28th > November > 2013 Archive
Microsoft has rewritten an Xbox One web promotion that backfired when it was branded sexist by upset gamers. The tech giant has apologized.
SC'13The students in the Commodity Track of the SC13 Student Cluster Competition in Denver faced quite a challenge last week. They had to build at least a dual-node HPC cluster, but could only spend a total of $2,500 on it.
HPC blogExciting times at the SC13 Student Cluster Competition in Denver this year. Time to take an up close and personal look at two of the most experienced teams in the competition, Colorado and Texas.
As The Reg noted last month, exploding whales have made an important contribution to the Internet.
A security researcher has warned that a Ruby on Rails vulnerability first outlined in September is continuing to linger on the Web, courtesy of admins that don't realise a vulnerability exists in its default CookieStore session storage mechanism.
Solid state disk maker OCZ Technology Group has gone titsup and filed for bankruptcy.
A Korean scientist whose CV includes 100 Gbps Ethernet for Finisar says he's created an extremely low-power 100 Gbps clock data recovery (CDR) chip to help cut data centre communications power consumption.
Barnes & Noble's ebook efforts continue to falter, with the company's struggling digital division reporting disappointing revenues as it lurches into what could prove to be a difficult holiday season.
Redmond has issued a patch for Microsoft Exchange Server 2013 to cure a bug that borked its backups.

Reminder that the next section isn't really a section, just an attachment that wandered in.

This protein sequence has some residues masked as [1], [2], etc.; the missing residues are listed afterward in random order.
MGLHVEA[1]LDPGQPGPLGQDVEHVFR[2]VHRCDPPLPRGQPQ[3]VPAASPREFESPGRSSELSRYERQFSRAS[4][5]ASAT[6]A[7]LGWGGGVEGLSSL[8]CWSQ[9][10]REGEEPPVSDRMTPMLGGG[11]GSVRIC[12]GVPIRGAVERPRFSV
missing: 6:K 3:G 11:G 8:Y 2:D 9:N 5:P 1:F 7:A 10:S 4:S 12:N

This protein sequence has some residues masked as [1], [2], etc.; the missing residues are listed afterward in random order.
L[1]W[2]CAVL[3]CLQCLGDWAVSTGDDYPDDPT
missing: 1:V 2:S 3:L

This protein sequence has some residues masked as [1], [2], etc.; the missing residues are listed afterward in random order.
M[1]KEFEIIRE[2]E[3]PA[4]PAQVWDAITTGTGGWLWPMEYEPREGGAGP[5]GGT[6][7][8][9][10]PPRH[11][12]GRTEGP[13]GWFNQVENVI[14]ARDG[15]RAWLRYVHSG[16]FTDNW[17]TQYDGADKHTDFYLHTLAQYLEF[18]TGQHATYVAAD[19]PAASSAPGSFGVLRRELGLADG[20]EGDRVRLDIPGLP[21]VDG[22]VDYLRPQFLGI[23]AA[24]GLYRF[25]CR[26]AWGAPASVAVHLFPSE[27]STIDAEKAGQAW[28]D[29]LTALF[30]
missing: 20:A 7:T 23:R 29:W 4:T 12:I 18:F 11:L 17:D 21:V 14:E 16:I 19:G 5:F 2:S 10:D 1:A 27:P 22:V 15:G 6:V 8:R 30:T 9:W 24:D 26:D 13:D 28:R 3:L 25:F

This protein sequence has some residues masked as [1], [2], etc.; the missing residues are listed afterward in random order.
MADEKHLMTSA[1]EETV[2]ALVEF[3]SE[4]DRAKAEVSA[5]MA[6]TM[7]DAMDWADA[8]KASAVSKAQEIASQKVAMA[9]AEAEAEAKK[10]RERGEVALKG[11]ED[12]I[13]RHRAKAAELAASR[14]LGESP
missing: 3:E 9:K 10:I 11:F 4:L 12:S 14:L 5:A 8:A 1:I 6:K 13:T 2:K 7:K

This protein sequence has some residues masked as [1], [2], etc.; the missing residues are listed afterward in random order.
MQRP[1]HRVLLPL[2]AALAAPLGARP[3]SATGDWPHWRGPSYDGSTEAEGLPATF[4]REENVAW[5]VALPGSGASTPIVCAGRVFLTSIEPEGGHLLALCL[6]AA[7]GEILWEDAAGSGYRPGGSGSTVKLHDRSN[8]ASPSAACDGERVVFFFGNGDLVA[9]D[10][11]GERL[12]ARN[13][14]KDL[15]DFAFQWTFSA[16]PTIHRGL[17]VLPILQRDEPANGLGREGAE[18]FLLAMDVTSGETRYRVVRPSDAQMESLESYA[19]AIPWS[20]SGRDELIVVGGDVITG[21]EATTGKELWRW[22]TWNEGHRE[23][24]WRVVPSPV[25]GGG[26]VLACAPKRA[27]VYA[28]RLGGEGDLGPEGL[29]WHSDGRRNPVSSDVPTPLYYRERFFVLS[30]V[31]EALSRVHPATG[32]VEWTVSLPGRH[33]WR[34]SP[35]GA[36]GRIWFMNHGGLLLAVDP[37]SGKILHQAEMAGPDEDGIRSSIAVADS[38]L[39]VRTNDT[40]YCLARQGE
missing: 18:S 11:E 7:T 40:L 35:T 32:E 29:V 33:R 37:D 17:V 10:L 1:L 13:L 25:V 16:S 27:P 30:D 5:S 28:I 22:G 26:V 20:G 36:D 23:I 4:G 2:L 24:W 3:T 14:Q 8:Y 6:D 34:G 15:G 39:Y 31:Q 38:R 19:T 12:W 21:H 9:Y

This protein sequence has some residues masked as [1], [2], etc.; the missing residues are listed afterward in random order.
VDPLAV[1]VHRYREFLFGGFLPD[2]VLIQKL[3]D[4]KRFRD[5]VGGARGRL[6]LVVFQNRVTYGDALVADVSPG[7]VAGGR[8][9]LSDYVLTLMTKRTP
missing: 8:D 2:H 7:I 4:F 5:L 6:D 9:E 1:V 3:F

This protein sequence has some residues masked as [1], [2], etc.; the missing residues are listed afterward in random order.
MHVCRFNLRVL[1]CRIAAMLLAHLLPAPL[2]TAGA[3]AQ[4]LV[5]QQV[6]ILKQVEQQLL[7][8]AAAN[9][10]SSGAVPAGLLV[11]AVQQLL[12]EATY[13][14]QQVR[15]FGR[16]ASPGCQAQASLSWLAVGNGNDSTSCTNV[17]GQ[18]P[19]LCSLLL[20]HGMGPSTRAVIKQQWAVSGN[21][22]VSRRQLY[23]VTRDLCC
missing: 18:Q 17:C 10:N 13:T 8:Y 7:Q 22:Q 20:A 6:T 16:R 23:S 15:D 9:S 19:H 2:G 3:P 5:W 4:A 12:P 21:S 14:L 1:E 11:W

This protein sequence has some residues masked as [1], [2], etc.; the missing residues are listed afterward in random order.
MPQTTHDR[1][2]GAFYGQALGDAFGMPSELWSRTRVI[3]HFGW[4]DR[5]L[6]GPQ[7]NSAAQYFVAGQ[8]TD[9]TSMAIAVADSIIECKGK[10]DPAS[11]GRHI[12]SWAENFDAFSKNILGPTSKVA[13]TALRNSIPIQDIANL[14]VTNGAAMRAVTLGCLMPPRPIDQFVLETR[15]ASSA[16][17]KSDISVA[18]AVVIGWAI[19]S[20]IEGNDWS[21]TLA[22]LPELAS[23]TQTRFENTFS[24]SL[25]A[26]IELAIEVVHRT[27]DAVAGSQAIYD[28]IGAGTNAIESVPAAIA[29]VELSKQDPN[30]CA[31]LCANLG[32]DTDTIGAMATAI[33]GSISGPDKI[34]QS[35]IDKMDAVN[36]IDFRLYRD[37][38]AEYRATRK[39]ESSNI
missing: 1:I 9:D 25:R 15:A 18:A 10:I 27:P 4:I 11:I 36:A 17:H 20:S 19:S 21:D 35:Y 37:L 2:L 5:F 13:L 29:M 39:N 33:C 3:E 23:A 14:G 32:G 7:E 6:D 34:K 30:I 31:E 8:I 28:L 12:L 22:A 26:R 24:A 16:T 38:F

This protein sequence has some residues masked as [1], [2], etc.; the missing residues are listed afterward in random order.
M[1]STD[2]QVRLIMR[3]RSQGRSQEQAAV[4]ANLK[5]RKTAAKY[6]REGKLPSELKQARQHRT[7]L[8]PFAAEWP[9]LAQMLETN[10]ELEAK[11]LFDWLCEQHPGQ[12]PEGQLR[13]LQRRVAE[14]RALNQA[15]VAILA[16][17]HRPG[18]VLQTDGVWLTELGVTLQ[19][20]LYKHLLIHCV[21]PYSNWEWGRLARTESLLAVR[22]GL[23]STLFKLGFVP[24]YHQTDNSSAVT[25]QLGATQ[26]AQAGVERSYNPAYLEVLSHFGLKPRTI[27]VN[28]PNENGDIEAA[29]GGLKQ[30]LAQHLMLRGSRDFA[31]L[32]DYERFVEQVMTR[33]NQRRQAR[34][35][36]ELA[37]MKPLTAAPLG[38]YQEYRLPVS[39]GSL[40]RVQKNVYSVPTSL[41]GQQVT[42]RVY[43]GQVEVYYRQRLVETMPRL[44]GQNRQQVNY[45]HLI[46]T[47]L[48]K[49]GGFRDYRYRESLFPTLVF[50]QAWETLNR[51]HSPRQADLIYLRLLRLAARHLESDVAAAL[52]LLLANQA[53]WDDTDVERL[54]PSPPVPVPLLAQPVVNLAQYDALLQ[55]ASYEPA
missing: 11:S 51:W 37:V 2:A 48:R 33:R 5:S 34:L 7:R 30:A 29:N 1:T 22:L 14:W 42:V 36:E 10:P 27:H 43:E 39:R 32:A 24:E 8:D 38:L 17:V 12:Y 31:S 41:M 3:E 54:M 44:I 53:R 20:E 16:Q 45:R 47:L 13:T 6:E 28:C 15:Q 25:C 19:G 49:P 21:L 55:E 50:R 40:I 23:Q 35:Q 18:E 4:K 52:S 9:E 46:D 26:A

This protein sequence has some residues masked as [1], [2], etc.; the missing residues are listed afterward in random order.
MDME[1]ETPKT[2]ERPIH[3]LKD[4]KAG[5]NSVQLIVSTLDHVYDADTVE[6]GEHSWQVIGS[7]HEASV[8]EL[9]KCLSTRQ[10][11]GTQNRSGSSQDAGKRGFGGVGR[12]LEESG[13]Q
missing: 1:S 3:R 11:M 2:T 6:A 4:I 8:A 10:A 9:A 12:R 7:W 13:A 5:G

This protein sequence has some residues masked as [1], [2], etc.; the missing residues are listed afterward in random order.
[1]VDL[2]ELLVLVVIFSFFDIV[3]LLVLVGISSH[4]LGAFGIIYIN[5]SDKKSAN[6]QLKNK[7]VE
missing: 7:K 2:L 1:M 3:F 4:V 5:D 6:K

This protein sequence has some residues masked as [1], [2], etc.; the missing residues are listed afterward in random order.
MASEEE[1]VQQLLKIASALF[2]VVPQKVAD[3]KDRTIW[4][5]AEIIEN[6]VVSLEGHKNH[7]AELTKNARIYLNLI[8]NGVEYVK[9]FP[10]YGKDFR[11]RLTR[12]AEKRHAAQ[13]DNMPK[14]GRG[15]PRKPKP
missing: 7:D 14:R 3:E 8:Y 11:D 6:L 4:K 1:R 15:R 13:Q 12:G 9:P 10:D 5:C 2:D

Jolla, the Finnish startup made up of Nokia executives purged by Stephen Elop, has put its first smartphones on sale, but only for 450 people who come to Finland and pick them up.
It's easy to get panoramic images from an ordinary still camera, but over on Arxiv, there's a paper that takes panoramas a step further: using cheap video cameras and tiny quad-copters to put together panoramic photos from an aerial perspective.
A Hong Kong Bitcoin mining company has hit upon an unusual design for its new datacentre, immersing its server blades in metre-high glass tanks of bubbling cooling liquid.
Singapore-based smartphone biz Newkia, started by a former Nokia APAC boss, has named its first global CEO to help it realise a mission to launch the Android handsets the Finnish firm never could.
A British mum has warned against the inexorable spread of the false widow spider after the killer arachnid apparently dispatched a trio of her family's guinea pigs to the hereafter.
Google has taken a dim view of the CyanogenMod Installer, an app that makes it easier to install alternative firmwares on Android phones, leading its developers to pull it from the Google Play Store.
A Chinese newspaper has managed to offend most of the nation’s gaming community by quoting an addiction “expert” who likened gamers to drug dealers.
With 802.11ac Wave 2 due for ratification in December, El Reg had a talk to Cisco's Andrew Myles, Manager of Protocols in the Borg's Wireless Network Business Unit, to get a handle on one of its more interesting characteristics: MU-MIMO.
Reports have surfaced that Samsung is calling together 600 of its global managerial staff for a "Crisis Awareness" meeting to be held in mid-December.
In early 1980s Australia if you wanted a home computer, chances are you were a Commodore user, a TRS-80 user or … a Commodore user. Famous British micros from the likes of Sinclair and Oric never really got a foothold down under, leaving the field to the Vic 20, C64 and the occasional local contender like Microbee.